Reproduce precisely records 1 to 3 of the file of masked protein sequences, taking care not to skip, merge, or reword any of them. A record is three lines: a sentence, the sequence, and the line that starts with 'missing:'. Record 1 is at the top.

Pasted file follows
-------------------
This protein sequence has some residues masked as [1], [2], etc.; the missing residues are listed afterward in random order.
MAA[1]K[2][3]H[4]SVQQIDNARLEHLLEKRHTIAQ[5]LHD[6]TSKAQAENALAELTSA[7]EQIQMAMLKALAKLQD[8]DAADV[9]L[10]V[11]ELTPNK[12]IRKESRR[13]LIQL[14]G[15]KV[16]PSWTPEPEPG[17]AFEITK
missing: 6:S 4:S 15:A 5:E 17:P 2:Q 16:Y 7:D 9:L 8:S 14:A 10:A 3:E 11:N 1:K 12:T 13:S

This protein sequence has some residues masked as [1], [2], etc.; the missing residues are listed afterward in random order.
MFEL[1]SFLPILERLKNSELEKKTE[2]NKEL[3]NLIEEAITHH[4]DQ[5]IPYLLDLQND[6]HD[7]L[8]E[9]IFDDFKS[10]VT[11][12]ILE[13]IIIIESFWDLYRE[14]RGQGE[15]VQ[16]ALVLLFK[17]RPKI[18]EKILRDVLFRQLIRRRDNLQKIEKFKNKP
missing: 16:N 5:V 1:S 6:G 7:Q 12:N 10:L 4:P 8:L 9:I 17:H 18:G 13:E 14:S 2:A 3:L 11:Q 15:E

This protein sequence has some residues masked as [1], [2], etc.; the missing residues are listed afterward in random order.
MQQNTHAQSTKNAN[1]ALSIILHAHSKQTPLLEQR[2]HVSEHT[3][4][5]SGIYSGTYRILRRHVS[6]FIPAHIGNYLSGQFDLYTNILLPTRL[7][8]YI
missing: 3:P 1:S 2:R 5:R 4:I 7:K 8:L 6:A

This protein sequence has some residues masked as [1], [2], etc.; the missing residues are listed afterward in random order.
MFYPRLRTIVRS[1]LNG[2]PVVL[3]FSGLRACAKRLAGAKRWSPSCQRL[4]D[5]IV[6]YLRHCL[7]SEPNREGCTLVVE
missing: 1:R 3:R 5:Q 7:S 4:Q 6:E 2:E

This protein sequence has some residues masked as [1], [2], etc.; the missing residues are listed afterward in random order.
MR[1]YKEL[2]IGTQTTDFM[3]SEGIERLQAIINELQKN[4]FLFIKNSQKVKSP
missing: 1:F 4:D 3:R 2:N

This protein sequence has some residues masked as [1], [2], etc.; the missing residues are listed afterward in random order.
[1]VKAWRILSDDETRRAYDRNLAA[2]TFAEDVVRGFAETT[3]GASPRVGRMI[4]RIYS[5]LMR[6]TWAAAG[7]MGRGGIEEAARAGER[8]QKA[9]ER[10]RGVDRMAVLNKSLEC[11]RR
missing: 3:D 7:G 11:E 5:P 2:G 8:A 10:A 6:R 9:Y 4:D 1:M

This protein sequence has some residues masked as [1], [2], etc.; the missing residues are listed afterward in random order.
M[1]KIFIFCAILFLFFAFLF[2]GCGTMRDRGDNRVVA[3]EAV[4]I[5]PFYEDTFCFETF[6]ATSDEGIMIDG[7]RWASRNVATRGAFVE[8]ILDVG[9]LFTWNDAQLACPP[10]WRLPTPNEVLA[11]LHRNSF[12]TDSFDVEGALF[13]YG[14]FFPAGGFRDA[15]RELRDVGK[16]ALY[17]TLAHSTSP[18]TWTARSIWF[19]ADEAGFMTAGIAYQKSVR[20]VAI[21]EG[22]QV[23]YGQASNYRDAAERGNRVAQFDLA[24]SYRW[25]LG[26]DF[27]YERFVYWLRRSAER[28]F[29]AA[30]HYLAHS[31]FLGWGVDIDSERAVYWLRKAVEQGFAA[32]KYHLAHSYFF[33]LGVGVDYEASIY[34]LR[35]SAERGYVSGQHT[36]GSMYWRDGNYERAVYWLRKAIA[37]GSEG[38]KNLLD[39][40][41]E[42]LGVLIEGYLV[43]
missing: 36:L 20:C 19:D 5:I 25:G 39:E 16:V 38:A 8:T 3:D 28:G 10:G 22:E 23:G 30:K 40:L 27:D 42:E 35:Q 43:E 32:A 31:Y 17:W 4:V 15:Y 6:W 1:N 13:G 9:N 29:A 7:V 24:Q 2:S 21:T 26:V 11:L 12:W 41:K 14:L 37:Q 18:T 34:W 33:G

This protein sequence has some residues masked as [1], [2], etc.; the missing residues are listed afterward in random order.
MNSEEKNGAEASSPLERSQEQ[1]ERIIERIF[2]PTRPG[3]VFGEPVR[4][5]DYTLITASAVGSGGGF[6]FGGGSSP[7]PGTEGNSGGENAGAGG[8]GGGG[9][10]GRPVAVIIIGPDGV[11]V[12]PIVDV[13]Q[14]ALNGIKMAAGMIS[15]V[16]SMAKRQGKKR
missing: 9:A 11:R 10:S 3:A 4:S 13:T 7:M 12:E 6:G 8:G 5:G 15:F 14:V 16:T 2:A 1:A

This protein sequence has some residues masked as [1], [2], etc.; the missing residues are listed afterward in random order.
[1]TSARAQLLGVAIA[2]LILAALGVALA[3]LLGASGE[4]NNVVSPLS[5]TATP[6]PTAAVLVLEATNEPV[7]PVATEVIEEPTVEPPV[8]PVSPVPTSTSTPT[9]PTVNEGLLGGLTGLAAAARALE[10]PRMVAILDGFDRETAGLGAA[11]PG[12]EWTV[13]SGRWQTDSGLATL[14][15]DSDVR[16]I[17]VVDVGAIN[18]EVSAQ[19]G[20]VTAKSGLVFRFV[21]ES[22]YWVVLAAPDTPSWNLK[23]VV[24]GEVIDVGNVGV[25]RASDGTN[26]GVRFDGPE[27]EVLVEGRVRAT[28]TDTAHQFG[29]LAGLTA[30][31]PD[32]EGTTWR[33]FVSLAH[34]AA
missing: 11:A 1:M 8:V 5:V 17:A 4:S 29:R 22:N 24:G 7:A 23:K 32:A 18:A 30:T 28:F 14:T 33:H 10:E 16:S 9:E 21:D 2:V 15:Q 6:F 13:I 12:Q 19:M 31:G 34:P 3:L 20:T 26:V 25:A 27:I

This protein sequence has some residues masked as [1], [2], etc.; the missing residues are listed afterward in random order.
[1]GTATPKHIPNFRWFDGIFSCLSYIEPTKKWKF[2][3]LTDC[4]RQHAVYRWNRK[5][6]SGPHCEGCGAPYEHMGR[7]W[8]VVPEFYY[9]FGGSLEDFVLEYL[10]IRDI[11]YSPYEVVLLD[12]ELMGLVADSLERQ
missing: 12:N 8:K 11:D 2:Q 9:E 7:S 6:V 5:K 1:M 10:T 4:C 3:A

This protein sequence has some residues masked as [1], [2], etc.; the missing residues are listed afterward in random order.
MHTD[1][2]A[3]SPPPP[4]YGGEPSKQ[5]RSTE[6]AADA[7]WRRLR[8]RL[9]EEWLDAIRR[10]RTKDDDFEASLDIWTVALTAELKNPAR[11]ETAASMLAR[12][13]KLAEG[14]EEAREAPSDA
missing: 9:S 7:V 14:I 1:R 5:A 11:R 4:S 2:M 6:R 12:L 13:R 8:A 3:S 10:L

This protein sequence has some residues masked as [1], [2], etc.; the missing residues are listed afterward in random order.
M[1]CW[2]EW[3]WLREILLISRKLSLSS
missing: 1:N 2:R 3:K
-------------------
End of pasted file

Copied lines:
This protein sequence has some residues masked as [1], [2], etc.; the missing residues are listed afterward in random order.
MAA[1]K[2][3]H[4]SVQQIDNARLEHLLEKRHTIAQ[5]LHD[6]TSKAQAENALAELTSA[7]EQIQMAMLKALAKLQD[8]DAADV[9]L[10]V[11]ELTPNK[12]IRKESRR[13]LIQL[14]G[15]KV[16]PSWTPEPEPG[17]AFEITK
missing: 6:S 4:S 15:A 5:E 17:P 2:Q 16:Y 7:D 9:L 8:S 14:A 10:A 3:E 11:N 1:K 12:T 13:S

This protein sequence has some residues masked as [1], [2], etc.; the missing residues are listed afterward in random order.
MFEL[1]SFLPILERLKNSELEKKTE[2]NKEL[3]NLIEEAITHH[4]DQ[5]IPYLLDLQND[6]HD[7]L[8]E[9]IFDDFKS[10]VT[11][12]ILE[13]IIIIESFWDLYRE[14]RGQGE[15]VQ[16]ALVLLFK[17]RPKI[18]EKILRDVLFRQLIRRRDNLQKIEKFKNKP
missing: 16:N 5:V 1:S 6:G 7:Q 12:N 10:L 4:P 8:L 9:I 17:H 18:G 13:E 14:S 2:A 3:L 11:Q 15:E

This protein sequence has some residues masked as [1], [2], etc.; the missing residues are listed afterward in random order.
MQQNTHAQSTKNAN[1]ALSIILHAHSKQTPLLEQR[2]HVSEHT[3][4][5]SGIYSGTYRILRRHVS[6]FIPAHIGNYLSGQFDLYTNILLPTRL[7][8]YI
missing: 3:P 1:S 2:R 5:R 4:I 7:K 8:L 6:A